The way we deal with China must change – POLITICO

The way we deal with China must change – POLITICO

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BERLIN – Berlin must change the way it treats China as the country moves back to a more open “Marxist-Leninist” political path, German Chancellor Olaf Scholz said. he wrote in op on Thursday.

In his article for POLITICO i German newspaper Frankfurter Allgemeine Zeitung, Scholz defended his trip to China on Thursday, but stressed that German companies will have to take steps to reduce “risky dependencies” in industrial supply chains, especially in terms of “cutting edge technology”. Scholz noted that President Xi Jinping has deliberately pursued a political strategy to make international companies rely on China.

“The outcome of the just concluded Communist Party Congress is unequivocal: the declarations of Marxism-Leninism occupy a much wider space than in the conclusions of previous congresses… As China changes, the way we deal with China must also change,” Scholz wrote.

Germany has faced harsh criticism for putting pressure on Europe strategically disastrous dependence on Russian gas in recent years, and Berlin now has to hit back at suggestions that it is making exactly the same mistakes by relying on China as a manufacturing base and commercial partner.

While Scholz expressed caution about China, he was far from suggesting that Germany is close to a major upheaval in its good relations with China. Indeed, it resonated clearly his predecessor Angela Merkel insisting that the (unnamed but apparently identified) United States should not drag Germany into a new Cold War against Beijing.

“Germany of all countries, which had such a painful experience of division during the Cold War, is not interested in the emergence of new blocs in the world,” he wrote. “What this means in relation to China is that, of course, this country with its 1.4 billion people and its economic power will play a key role on the world stage in the future – as it has for long periods throughout history.”

In a thinly veiled criticism of Washington’s policy, Scholz said Beijing’s rise did not justify “calls by some to isolate China.”

Most importantly, he insisted that the goal was not to “disengage” – or sever manufacturing ties – from China. He added, however, that he takes President Xi’s claim “seriously” that Beijing’s goal is to “tighten the dependence of international production chains on China.”

Scholz plans to travel to Beijing late Thursday for a day trip to the Chinese capital on Friday, where he will be the first Western leader to meet with Xi since his re-appointment and the first leader from the G7 group of major economies to visit China since the outbreak of the coronavirus pandemic.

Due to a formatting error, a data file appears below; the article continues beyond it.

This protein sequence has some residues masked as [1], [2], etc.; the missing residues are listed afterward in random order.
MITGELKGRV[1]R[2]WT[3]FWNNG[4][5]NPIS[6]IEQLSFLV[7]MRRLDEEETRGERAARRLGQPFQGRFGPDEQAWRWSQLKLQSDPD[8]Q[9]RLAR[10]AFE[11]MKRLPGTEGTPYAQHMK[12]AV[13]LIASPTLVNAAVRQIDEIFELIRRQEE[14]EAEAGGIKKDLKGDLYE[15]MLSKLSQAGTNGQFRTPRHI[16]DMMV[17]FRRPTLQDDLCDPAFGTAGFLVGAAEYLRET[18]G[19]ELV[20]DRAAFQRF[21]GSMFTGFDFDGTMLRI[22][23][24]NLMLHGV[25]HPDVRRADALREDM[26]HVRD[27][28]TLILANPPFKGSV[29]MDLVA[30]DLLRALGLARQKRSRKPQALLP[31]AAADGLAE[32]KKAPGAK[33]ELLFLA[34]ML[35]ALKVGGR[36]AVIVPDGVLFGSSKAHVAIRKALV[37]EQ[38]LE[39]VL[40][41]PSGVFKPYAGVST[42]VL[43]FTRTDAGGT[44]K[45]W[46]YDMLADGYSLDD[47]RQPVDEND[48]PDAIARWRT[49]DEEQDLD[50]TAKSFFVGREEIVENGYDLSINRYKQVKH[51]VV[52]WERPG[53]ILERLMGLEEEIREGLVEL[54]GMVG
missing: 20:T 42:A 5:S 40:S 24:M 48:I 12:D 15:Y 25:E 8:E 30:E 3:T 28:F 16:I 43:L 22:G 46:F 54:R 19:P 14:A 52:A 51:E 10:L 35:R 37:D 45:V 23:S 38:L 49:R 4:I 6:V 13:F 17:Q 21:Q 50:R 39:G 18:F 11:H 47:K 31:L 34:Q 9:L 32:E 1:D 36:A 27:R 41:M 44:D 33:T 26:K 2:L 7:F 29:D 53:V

The chancellor also tried to counter criticism that his trip undermines the common European approach in China. According to French officials, President Emmanuel Macron proposed that he and Scholz visit Xi together to demonstrate unity and show that Beijing cannot divide European countries by playing their economic interests against each other – an initiative rejected by the German leader.

“German China policy can only be successful when it is embedded in European China policy,” Scholz wrote. “Ahead of my visit, we have therefore been working closely with our European partners, including President Macron, as well as our transatlantic friends.”

Chancellor Olaf Scholz echoed his predecessor Angela Merkel in insisting that the United States should not drag Germany into a new Cold War against Beijing | Clemens Bilan-Pool/Getty Images

Scholz said he wanted Germany and the EU to work with rising China – including on the important issue of climate change – rather than trying to push it out.

At the same time, he warned Beijing that it should not pursue a policy that aims for “hegemonic Chinese domination or even a Sinocentric world order.”

Scholz also made China stop his support for the Russian war against Ukraine and take a more critical stance towards Moscow: “As a permanent member [United Nations] The Security Council, China bears a special responsibility,” he wrote. “Clear words from Beijing to Moscow are important – to ensure that the United Nations Charter and its principles are respected.”

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